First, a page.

The current global outbreak of COVID-19, commonly called coronavirus, is an issue of great concern for the general population, especially those who are pregnant, elderly or those who have serious chronic medical conditions.
After the 2015 outbreak of the Zika virus, which can be transmissible from mother to fetus and cause microcephaly and other fetal brain defects, it is reasonable to wonder what additional risks coronavirus may pose to pregnant women. Here is what you need to know about the COVID-19 coronavirus and pregnancy.
What Are the Risks of COVID-19 for Pregnant Women?
Because this is a relatively recent outbreak, there simply isn’t a lot of data on pregnancy and coronavirus. Studies need to be undertaken to clarify the specific risks related to COVID-19 for pregnant women.
There is not currently a recommendation for pregnant women regarding the management of COVID-19. However, it is well understood that the immune system changes during pregnancy. Women are often more susceptible to viral infections during pregnancy because the body produces fewer antibodies during this time. The CDC also notes that pregnant women have historically experienced increased risks of illness and death in outbreaks of related coronaviruses (a family of viruses of which this recent outbreak is one member).
An advisory from the American College of Obstetricians states that adverse infant outcomes (such as preterm birth) have been reported for mothers who are positive for COVID-19 during pregnancy. However, it is not certain if these adverse outcomes are directly related to the virus. Similar pregnancy outcomes have been observed with other severe outbreaks of similar viruses. And regardless of the origin, high fevers during the first trimester of pregnancy are also a risk factor for certain birth defects. Keep in mind, this information is based on limited data.
What are the Risks of Transmission During Birth and Breastfeeding?
Much like the risks above, the specific studies for this virus are still being developed. As of now, it is unclear if the COVID-19 virus can pass through the placenta to the fetus. Reports of infants testing positive for the virus after birth are unsubstantiated.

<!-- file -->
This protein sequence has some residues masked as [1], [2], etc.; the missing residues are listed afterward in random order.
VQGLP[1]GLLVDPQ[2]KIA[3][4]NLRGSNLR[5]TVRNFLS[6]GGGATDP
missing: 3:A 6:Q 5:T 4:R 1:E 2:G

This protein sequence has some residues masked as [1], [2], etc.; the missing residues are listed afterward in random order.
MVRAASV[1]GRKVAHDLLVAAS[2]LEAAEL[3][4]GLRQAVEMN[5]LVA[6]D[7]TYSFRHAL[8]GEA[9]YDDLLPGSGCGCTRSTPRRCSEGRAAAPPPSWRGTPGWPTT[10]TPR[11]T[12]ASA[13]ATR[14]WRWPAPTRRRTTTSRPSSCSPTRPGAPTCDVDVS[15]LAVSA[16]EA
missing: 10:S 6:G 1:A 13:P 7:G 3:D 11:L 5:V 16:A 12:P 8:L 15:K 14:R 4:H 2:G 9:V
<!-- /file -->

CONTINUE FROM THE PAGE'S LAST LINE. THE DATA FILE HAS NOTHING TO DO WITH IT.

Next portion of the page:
The COVID-19 virus is transmitted through close person-to-person contact. According to the CDC, in limited recent case series of infants born to mothers with COVID-19 published in peer-reviewed literature, none of the infants have tested positive for COVID-19. The virus has also not been isolated from amniotic fluid or breast milk. So while there is a need for further studies specifically designed to address these concerns, current information suggests that transmission of this coronavirus through birth and breastmilk are both unlikely.
However, it is possible to transmit any contagious illness to your baby through the act of breastfeeding, because it involves very close bodily contact. But this is a generalized risk for many parenting activities, not specific to breastmilk. If you are very ill, you may consider bottle feeding through pumped milk or formula or wearing a face mask while breastfeeding.
What Do You Need to Know to Protect Yourself and Your Baby?
Because so much is unknown about the specific risks of COVID-19 for pregnant women, there have been no specific recommendations made by major health organizations as of late. So the advice for pregnant women is largely the same as for the rest of the populations: wash hands frequently and avoid others who are sick. When using hand sanitizer, make sure it is alcohol-based and contains at least 60-90% alcohol.
Most importantly, if you think you may be ill with COVID-19, stay home unless you are traveling to receive medical care. Additionally, you should call ahead to your doctor instead of walking-in. This will minimize your contact with those who are not sick. As always, if you have any specific concerns about your health during pregnancy or the health of your baby, please call your OB-GYN.to discuss it further.
About the Connecticut OBGYN Practice
Dr. John Garofalo, M.D., is a CT OBGYN based in Fairfield County, providing care for Norwalk, Darien, New Canaan, Weston, Rowayton and the surrounding areas. He has more than 20 years of practice and surgical experience covering many facets of obstetrics and gynecology.
Laury Berkwitt, APRN, is a nurse practitioner specializing in women’s health in Fairfield County, Connecticut. Women undergoing signs and symptoms of menopause can make an appointment with Laury for Hormone Replacement Therapy. Laury has a passion for providing quality women’s health care in a safe and comfortable manner by creating a trusting patient-practitioner relationship. She has been in practice for more than 10 years, caring for women of all ages.